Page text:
Martin Luther King, Jr. was opposed to the idea of Gradualism in the 1960s. The government wanted to slowly try to integrate African-Americans and Caucasians into the same society, but many African-Americans believed it was a way for the government to put off actually doing anything about racial segregation:
"This is no time to engage in the luxury of cooling off or to take the tranquilizing drug of gradualism. Now is the time to make real the promises of democracy." Martin Luther King Jr.'s I Have a Dream delivered August 28, 1963 at the Lincoln Memorial in Washington DC
Charles Darwin was influenced by Charles Lyell's Principles of Geology, which explained both uniformitarian methodology and theory. Using methodological uniformitarianism, which states that one cannot make an appeal to any force or phenomenon which cannot presently be observed (see catastrophism), Darwin theorized that the evolutionary process must occur gradually, not in saltations, since saltations are not presently observed, and extreme deviations from the usual phenotypic variation would be more likely to be selected against.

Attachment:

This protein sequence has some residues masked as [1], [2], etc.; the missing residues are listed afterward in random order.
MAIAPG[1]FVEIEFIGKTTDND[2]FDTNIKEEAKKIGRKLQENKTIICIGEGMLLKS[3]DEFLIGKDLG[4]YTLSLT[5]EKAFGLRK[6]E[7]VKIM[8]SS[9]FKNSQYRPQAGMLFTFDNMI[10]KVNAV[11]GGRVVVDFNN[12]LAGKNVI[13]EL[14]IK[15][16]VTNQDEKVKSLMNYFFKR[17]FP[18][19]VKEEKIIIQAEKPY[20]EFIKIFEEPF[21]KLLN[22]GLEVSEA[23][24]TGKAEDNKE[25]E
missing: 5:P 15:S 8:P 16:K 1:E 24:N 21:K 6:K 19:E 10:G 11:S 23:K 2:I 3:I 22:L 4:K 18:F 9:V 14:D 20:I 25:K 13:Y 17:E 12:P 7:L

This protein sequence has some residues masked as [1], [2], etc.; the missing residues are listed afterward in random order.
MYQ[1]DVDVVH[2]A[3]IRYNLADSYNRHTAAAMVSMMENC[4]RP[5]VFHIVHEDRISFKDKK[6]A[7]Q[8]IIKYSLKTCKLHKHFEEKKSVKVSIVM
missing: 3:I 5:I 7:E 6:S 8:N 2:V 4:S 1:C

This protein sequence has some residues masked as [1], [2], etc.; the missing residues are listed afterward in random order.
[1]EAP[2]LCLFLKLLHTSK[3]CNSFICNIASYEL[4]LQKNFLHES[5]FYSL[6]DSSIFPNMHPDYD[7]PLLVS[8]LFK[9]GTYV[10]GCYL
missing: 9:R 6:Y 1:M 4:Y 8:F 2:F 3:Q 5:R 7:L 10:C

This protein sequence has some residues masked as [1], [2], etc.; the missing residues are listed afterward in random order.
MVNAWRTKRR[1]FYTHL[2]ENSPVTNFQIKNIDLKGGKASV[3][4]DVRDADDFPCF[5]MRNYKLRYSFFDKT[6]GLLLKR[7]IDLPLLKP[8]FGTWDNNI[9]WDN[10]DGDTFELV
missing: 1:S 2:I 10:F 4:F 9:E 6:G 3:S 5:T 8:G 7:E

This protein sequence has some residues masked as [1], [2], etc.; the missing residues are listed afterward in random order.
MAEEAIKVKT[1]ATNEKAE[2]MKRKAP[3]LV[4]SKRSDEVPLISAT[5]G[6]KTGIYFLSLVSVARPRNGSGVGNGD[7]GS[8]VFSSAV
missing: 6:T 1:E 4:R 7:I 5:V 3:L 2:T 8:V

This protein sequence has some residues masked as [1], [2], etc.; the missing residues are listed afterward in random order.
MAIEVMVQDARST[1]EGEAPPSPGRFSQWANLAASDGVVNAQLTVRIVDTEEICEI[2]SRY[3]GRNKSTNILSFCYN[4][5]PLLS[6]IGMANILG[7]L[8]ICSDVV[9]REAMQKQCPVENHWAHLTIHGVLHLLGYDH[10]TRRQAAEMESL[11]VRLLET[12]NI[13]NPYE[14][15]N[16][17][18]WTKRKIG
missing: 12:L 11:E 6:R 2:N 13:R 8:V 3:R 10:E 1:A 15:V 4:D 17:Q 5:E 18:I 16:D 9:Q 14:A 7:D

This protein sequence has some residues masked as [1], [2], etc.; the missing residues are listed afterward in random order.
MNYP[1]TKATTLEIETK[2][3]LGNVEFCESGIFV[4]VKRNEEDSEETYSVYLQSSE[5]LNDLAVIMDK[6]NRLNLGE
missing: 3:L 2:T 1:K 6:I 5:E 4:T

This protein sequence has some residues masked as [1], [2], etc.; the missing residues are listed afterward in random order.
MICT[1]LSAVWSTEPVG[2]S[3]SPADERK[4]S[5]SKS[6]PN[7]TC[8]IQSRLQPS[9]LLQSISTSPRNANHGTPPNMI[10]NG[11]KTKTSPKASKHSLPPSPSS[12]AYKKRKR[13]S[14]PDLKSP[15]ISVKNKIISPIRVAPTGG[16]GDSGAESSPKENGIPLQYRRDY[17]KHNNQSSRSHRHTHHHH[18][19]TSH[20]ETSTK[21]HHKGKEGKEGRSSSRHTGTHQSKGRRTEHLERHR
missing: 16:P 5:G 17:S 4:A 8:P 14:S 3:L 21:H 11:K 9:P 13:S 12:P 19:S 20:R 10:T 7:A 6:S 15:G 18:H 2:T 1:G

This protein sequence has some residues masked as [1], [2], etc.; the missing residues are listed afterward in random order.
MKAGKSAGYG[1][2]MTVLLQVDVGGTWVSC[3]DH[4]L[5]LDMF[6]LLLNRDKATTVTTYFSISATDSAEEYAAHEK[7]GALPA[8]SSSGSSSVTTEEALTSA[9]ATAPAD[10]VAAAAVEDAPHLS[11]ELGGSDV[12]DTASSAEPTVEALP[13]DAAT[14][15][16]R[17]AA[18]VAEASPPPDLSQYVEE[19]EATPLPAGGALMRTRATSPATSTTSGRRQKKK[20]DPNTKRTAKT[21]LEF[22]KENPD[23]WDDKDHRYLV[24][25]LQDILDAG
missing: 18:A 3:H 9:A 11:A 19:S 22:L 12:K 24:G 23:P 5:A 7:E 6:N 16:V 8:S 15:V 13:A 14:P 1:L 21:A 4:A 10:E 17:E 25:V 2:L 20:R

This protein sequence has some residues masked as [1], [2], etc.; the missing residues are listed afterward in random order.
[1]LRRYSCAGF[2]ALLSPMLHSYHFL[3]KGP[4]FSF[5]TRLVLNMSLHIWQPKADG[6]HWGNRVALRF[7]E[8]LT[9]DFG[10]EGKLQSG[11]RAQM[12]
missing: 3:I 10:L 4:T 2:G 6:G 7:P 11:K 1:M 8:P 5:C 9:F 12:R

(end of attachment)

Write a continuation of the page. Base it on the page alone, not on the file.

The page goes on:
Gradualism is often confused with the concept of phyletic gradualism, a term coined by Stephen Jay Gould and Niles Eldredge to contrast with their concept of Punctuated equilibrium, which is gradualist itself (but accepts that saltation can occur, even though it is not a necessary mechanism nor the main point).